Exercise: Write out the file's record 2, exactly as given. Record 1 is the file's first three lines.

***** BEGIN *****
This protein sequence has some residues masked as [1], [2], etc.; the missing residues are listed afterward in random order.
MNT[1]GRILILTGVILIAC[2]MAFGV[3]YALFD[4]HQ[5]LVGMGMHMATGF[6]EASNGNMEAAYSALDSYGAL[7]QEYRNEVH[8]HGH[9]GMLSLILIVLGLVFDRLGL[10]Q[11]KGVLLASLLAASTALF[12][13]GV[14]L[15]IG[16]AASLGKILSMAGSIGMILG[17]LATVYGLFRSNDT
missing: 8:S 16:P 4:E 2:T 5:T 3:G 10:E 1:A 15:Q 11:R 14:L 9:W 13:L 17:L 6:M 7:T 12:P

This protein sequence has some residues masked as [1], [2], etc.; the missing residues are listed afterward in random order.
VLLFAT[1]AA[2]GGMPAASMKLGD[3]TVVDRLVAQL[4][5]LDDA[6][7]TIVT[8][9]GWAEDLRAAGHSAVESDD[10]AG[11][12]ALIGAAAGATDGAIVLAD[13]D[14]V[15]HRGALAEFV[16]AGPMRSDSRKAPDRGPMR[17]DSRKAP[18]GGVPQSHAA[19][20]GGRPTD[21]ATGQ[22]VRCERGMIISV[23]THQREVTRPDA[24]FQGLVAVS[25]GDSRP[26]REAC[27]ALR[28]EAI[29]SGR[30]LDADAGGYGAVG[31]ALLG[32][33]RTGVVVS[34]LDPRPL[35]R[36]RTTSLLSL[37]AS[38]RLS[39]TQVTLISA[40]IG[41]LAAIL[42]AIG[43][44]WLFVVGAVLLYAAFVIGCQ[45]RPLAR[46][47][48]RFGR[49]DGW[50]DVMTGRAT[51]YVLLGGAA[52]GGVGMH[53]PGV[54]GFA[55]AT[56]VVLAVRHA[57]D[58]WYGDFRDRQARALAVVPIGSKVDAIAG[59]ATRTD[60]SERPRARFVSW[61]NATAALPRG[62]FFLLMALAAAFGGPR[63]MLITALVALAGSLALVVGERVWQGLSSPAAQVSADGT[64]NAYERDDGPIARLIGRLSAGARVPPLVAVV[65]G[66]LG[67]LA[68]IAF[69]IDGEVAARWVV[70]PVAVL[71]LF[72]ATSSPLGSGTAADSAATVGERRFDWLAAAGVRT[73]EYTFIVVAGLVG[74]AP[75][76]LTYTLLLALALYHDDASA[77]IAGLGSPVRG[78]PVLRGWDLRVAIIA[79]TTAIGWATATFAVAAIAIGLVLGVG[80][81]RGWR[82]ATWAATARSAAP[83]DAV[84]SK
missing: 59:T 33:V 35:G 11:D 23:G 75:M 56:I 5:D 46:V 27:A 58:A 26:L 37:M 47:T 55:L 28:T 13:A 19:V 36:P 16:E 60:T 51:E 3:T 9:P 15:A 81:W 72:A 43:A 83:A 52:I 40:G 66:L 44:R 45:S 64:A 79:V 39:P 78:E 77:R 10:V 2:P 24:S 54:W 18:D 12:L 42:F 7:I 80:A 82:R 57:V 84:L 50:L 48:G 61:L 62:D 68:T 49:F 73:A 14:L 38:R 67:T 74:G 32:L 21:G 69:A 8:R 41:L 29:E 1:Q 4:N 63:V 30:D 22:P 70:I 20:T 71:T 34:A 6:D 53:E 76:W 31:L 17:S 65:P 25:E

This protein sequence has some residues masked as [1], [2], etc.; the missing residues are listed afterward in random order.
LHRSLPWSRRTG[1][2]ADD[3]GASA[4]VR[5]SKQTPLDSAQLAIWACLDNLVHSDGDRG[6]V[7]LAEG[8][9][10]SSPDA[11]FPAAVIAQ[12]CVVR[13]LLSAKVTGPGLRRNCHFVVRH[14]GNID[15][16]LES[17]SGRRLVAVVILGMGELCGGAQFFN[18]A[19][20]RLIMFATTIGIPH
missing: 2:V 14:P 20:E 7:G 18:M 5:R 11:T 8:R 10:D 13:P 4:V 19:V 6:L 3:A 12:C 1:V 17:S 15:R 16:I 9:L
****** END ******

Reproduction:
This protein sequence has some residues masked as [1], [2], etc.; the missing residues are listed afterward in random order.
VLLFAT[1]AA[2]GGMPAASMKLGD[3]TVVDRLVAQL[4][5]LDDA[6][7]TIVT[8][9]GWAEDLRAAGHSAVESDD[10]AG[11][12]ALIGAAAGATDGAIVLAD[13]D[14]V[15]HRGALAEFV[16]AGPMRSDSRKAPDRGPMR[17]DSRKAP[18]GGVPQSHAA[19][20]GGRPTD[21]ATGQ[22]VRCERGMIISV[23]THQREVTRPDA[24]FQGLVAVS[25]GDSRP[26]REAC[27]ALR[28]EAI[29]SGR[30]LDADAGGYGAVG[31]ALLG[32][33]RTGVVVS[34]LDPRPL[35]R[36]RTTSLLSL[37]AS[38]RLS[39]TQVTLISA[40]IG[41]LAAIL[42]AIG[43][44]WLFVVGAVLLYAAFVIGCQ[45]RPLAR[46][47][48]RFGR[49]DGW[50]DVMTGRAT[51]YVLLGGAA[52]GGVGMH[53]PGV[54]GFA[55]AT[56]VVLAVRHA[57]D[58]WYGDFRDRQARALAVVPIGSKVDAIAG[59]ATRTD[60]SERPRARFVSW[61]NATAALPRG[62]FFLLMALAAAFGGPR[63]MLITALVALAGSLALVVGERVWQGLSSPAAQVSADGT[64]NAYERDDGPIARLIGRLSAGARVPPLVAVV[65]G[66]LG[67]LA[68]IAF[69]IDGEVAARWVV[70]PVAVL[71]LF[72]ATSSPLGSGTAADSAATVGERRFDWLAAAGVRT[73]EYTFIVVAGLVG[74]AP[75][76]LTYTLLLALALYHDDASA[77]IAGLGSPVRG[78]PVLRGWDLRVAIIA[79]TTAIGWATATFAVAAIAIGLVLGVG[80][81]RGWR[82]ATWAATARSAAP[83]DAV[84]SK
missing: 59:T 33:V 35:G 11:D 23:G 75:M 56:I 5:D 46:V 27:A 58:A 26:L 37:M 47:T 55:L 28:T 13:A 19:V 36:P 16:E 60:T 51:E 3:T 9:P 15:A 81:W 72:A 43:A 83:A 52:I 40:G 66:L 44:R 45:S 64:A 79:V 39:P 78:E 77:R 10:V 2:P 24:S 54:W 18:D 12:L 42:F 7:I 80:A 82:R 57:V 84:L 50:L 48:G 61:L 62:D 68:T 49:F 73:A 14:L 38:R 67:T 74:G 32:L 21:G 69:A 8:R 41:L 29:E 1:Q 4:N 63:V 30:D 22:P 70:I 20:T 71:T 34:A 6:D 53:E 76:W 31:L 17:S 65:P 25:E